By 1970 all driving instructors now had to be officially registered and from May 1975 candidates no longer had to demonstrate arm signals in the driving test.
From 1st May 1990, examiners started to give feedback, they gave candidates a brief explanation of faults committed during the test, plus advice on areas for improvement. From October 1990, under the new legislation, anyone accompanying a learner driver had to be at least 21 and must have held a driving licence for a minimum of 3 years which is still true to this day.
In April of 1991 reverse parking became part of the driving test, this was as a result of more and more traffic on the road and people passing their driving test but not being able to park!
On 1st July 1996, the (separate) theory test was introduced. It replaced questions asked about The Highway Code during the driving test. A lot of people tried to beat the deadline meaning the driving instruction industry boomed and then, of course, slumped.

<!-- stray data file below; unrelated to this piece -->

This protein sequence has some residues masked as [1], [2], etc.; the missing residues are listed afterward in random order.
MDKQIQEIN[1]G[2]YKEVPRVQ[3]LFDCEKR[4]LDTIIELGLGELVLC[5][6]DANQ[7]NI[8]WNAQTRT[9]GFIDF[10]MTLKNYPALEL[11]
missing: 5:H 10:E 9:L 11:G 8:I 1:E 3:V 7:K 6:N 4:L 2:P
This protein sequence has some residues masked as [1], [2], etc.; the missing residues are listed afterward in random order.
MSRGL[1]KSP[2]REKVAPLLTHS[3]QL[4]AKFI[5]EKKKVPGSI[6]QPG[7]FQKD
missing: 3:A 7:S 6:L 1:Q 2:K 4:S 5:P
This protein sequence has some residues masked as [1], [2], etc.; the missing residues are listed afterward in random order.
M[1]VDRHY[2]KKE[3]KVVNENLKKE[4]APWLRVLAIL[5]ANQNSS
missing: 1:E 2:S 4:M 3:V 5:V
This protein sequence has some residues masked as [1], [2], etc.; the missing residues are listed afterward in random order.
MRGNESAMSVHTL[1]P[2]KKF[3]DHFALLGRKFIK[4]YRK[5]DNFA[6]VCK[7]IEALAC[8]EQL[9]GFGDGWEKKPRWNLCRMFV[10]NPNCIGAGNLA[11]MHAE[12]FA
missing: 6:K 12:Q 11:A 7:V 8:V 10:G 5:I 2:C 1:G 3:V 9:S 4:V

Photographic ID was required for both practical and theory tests from 1st March 1997. From 1st June 1997, if a new driver gained 6 or more penalty points during the first 2 years of driving, they lost their licence and must retake both the theory and practical driving test before being allowed back on the roads.
On 29th September 1997, waiting times between tests were reintroduced for unsuccessful candidates. For car drivers, there was a minimum wait of 10 days between tests.
In February 1999, the newly revised Highway Code was published, with current advice and up-to-date legislation for all road users.
On 5th May 1999, the Bay Park was introduced. Glen Robbins of driving-pro lays claim to being the first test pass on that day in the South of England, if not the whole of the UK.
As you can see, as the roads got busier the rules had to evolve more quickly. Imagine today not having to learn how to park your car or not having to take your theory test. Yes, it might be easier but do you think you’d be a safe driver?